How to be a Happy Teacher: Tip #2

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Ring-fence some time

It is a truth universally accepted that the job of a teacher is never done. Trying to get to a stage where there is absolutely nothing more you could do for your students, your department or your school is an exercise in futility. If you let it, school work will seep into all of your evenings, your weekends and even your dreams. If you want to be a happy teacher, do yourself a favour and ring-fence some time for you.

What do I mean by ring-fencing? Essentially you protect a portion of time and treat it as sacred. No matter how busy school is, no matter how long your to do list, that time is for you to spend doing whatever it is you like to do to unwind (according to this piece in the Guardian, that might be anything from collecting shopping lists to sculpting but I rate sleeping pretty highly). Over the years I’ve tweaked the arrangement a bit but generally speaking I ring-fence one evening in the week and a whole day at the weekend. Maybe that’s why I’m still enjoying my career nearly a decade in. I love teaching but I have a life beyond the limits of my classroom.

Of course you have to be good at compartmentalising for this to work. If you spend all of your ring-fenced time worrying about the work you’re not doing, it’s all been for nothing. I’ll let you into a secret that might help you to let go and enjoy this work-free time… Giving yourself time to relax, and therefore less time to work, can actually make you more productive and efficient in the time that you do dedicate to working. Instead of feeling perpetually tired, and possibly resentful, you’re more likely to have a fresh head and a bit of enthusiasm.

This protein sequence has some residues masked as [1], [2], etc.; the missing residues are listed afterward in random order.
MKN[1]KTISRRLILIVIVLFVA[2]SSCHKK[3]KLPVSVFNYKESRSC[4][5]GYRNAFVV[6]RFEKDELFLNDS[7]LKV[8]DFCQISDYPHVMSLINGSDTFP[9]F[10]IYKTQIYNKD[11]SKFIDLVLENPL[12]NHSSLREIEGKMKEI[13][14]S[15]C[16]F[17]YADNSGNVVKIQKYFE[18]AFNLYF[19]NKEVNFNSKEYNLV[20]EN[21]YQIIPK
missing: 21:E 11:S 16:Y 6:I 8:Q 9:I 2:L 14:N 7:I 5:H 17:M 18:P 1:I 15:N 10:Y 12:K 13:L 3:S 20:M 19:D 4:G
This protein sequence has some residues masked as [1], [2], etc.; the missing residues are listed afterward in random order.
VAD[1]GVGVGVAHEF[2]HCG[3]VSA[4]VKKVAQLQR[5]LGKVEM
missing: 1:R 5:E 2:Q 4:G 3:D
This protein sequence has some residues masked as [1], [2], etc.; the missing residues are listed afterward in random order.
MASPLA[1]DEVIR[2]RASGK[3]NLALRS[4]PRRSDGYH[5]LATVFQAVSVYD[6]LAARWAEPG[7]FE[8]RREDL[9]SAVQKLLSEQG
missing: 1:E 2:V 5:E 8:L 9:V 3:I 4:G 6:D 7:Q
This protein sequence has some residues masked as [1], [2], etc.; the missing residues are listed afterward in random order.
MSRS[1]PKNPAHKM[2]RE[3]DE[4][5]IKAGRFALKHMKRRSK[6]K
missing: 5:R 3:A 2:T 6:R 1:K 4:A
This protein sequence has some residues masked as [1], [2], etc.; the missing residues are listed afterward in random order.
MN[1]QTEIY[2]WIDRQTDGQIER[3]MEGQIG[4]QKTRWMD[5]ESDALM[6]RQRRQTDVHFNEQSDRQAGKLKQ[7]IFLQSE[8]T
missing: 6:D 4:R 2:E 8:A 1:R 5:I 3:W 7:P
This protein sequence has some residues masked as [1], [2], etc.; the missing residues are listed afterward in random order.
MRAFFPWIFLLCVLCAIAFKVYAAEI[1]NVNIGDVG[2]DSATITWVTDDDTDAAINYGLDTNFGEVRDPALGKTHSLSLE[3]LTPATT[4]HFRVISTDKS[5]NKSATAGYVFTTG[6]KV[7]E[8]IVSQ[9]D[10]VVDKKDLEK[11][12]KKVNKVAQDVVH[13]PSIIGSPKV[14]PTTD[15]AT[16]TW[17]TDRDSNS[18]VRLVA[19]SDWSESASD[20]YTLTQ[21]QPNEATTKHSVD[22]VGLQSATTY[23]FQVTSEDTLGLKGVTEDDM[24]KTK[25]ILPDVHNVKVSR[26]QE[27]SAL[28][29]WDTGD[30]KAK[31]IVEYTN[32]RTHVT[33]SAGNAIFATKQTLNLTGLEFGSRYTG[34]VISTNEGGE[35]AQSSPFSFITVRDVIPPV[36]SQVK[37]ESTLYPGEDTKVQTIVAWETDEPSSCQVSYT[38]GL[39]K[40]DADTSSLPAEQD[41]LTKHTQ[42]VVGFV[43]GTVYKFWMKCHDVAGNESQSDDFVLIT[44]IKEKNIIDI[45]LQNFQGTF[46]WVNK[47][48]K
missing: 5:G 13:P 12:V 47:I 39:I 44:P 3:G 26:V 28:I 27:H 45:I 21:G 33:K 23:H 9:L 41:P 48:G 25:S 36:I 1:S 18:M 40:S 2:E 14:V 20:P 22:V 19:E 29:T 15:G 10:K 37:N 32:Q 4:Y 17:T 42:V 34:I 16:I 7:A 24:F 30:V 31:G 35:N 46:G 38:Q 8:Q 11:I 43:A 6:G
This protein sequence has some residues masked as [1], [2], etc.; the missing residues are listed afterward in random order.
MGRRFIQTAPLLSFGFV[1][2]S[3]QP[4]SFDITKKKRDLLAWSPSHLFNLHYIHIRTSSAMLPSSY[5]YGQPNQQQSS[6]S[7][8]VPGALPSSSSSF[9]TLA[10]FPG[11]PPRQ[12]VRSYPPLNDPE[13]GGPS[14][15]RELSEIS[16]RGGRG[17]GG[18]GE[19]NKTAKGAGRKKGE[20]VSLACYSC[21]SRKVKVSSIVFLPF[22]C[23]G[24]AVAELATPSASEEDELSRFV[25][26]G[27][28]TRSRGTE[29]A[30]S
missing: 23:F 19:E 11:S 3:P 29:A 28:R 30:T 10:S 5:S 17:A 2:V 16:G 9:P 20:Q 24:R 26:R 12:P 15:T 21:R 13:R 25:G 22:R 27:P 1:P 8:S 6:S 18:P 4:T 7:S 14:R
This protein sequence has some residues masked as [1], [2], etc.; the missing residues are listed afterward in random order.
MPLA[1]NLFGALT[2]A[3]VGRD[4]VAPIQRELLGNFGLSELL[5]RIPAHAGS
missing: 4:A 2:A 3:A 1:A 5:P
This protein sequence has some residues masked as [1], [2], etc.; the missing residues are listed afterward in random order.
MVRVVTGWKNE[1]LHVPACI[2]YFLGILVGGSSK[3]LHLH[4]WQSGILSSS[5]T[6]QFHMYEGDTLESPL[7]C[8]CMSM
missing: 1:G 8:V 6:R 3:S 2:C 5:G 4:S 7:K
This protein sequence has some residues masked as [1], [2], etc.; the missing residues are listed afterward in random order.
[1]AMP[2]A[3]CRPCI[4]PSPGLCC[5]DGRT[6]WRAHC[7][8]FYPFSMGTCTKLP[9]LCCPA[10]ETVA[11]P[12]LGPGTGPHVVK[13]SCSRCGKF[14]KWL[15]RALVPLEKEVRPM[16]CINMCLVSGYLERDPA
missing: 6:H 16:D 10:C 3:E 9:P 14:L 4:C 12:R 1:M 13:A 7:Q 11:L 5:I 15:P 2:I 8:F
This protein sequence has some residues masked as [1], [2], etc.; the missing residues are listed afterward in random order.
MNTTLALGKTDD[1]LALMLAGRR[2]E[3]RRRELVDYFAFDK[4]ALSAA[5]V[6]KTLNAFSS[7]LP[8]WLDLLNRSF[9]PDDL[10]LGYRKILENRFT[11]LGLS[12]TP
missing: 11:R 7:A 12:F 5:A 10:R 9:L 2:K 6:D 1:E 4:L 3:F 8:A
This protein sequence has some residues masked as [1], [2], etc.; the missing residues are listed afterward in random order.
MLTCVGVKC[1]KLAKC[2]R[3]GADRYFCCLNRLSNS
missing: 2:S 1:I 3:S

All too often I see teachers burning themselves out. The received wisdom seems to be that it’s OK to work like a mad thing during term time because we’re all looking at the carrot dangling from the stick on the horizon – half term, Christmas, Easter, Summer  – and deferring our rest and recuperation*. The problem with this is that teachers often make themselves ill, and if not ill then miserable, by the end of the 6, 7 or even 8 weeks of term (Autumn Term is a killer). I certainly don’t want to spend my half term cradling a mug of Lemsip and waving my fists in the air at the injustice of it all. Attempting to get a work-life balance during term time will make you a happier, and healthier, teacher.

* A teacher at a school I taught at would, at the full staff meeting at start of every term, faithfully tell us how many teaching days we had left until the next break.

See Tip #1.

See Tip #3.

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